When Hurricane Sandy struck the US, the massive storm – the largest Atlantic storm on record – was only second to Hurricane Katrina in the damage it inflicted. Sandy ravaged the New Jersey coast and surged through New York City, flooding streets and subway tunnels, paralyzing one of the world’s most vibrant and vital nerve centers.
Each crisis is unique in its shape and impact and yet each crisis is similar in the patterns that unfold – the failure of existing systems, the inadequacy of plans, the rise of informal leaders who courageously step into the breach. As is often the case in the aftermath of a crisis, we ask, what could we do to be better prepared?
CCL posed this question in the wake of Hurricane Katrina. We brought together formal and informal leaders from the frontlines of the rescue and recovery effort to ask – what do you know now that you wish you had known going into the storm. Over a three-day conversation, we gleaned a number of insights … how an established web of relationships can enable a system to muster a more rapid response, how organizations that empower their people can flex beyond the confines of policies and structure, and how emergent leaders are often first on the frontlines of disaster response.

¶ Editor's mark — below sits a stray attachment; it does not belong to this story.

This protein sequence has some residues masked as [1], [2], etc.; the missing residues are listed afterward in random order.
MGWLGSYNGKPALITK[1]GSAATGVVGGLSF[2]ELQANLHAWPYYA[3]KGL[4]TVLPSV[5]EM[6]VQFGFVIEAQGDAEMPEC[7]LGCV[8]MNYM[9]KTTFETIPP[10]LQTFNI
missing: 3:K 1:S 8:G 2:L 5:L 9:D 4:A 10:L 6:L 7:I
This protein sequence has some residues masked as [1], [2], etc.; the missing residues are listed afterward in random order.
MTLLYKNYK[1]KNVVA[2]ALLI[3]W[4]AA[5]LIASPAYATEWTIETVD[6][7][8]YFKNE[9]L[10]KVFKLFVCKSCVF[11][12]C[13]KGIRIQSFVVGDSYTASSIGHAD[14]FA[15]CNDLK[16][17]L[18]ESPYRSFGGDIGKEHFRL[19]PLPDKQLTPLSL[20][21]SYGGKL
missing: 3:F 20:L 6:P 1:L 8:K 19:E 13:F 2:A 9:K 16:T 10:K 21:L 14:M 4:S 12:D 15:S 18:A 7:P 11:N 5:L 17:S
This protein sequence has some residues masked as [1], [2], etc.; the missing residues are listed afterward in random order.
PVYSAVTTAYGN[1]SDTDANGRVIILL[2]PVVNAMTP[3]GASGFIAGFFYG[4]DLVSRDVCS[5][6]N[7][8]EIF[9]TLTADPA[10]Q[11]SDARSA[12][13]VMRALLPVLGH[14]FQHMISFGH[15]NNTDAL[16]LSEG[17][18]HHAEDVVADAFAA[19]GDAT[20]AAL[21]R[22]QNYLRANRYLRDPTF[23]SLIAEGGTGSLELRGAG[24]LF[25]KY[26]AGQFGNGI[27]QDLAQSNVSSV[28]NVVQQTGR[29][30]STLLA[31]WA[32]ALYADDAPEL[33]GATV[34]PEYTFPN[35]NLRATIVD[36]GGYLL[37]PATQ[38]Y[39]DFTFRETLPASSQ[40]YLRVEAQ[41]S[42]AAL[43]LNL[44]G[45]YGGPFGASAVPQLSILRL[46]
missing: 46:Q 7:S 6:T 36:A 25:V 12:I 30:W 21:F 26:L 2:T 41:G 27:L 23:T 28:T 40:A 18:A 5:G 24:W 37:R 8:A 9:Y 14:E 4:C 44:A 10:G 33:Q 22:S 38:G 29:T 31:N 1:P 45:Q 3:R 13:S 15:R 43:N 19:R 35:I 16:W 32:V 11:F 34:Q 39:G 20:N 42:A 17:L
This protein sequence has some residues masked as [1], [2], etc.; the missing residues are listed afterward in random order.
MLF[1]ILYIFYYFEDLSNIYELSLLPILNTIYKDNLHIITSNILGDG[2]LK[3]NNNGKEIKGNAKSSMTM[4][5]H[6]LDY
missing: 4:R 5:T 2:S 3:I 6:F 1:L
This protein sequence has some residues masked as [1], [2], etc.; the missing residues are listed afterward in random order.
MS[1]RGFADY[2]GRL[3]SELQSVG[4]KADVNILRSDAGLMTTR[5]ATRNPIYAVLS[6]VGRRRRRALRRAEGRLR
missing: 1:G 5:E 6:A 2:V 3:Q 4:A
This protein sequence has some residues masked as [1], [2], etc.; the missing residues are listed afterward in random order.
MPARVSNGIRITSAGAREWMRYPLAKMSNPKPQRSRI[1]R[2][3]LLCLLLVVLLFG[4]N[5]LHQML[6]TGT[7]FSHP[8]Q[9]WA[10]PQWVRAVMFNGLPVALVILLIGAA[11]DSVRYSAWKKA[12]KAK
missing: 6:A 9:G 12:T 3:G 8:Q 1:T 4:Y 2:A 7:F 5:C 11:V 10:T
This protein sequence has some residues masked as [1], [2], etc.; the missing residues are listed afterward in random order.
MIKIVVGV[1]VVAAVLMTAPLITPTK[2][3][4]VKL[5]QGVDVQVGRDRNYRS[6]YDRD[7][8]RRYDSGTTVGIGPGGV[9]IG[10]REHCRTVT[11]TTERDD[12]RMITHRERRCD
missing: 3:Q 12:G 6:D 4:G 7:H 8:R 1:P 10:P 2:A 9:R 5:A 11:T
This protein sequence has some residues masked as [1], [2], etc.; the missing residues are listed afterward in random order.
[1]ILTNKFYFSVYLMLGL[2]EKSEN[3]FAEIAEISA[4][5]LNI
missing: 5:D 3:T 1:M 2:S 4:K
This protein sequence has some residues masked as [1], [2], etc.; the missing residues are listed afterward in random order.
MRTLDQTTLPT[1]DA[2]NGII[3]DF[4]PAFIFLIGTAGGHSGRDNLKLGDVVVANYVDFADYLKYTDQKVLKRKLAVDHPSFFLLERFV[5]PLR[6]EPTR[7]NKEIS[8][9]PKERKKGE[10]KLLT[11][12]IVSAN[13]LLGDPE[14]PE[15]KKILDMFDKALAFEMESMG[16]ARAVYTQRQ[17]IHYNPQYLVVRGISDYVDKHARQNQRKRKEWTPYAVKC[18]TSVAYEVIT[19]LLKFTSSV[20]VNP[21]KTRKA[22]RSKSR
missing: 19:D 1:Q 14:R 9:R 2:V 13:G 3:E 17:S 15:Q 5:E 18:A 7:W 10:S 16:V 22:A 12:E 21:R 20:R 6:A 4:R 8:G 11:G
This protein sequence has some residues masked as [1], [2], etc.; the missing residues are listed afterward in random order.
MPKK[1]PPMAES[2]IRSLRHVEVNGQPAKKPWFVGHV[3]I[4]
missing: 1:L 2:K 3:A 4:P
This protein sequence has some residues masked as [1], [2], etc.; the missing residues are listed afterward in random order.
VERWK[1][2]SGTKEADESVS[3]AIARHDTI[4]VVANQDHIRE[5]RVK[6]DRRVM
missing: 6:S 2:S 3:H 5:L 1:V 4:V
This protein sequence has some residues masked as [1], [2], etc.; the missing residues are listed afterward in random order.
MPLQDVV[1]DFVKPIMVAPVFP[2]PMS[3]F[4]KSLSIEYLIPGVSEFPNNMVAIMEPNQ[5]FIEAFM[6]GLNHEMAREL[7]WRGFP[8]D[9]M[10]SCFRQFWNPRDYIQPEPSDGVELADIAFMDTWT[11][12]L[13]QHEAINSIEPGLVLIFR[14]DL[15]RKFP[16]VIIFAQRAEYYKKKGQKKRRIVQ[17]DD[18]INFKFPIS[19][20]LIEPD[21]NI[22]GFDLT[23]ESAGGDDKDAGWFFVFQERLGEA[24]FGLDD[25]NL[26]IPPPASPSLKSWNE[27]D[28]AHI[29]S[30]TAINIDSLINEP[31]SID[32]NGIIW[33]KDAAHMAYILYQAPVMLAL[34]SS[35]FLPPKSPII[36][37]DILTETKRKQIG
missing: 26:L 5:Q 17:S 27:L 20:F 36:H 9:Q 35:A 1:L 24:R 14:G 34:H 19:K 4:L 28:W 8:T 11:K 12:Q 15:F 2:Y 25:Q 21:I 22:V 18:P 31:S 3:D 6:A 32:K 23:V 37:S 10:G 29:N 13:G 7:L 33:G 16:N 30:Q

What we also learned is being better prepared to deal with crisis and complexity is increasingly important in our interconnected and volatile world. This is the case with human systems, such as the financial crisis that tipped the world into recession, or natural systems that trigger fires, floods, tsunamis and storms. The word is that with warming of sea waters we have reason to expect more intense hurricanes. While crises are inevitable our level of vulnerability is linked to our state of leadership. Learning from the past and being better prepared for the future is a leadership challenge. We can be certain that future will test us again and again in this regard.
The CCL report Stepping into the Void can be downloaded at: http://myccl.ccl.org/leadership/pdf/research/SteppingIntoVoid.pdf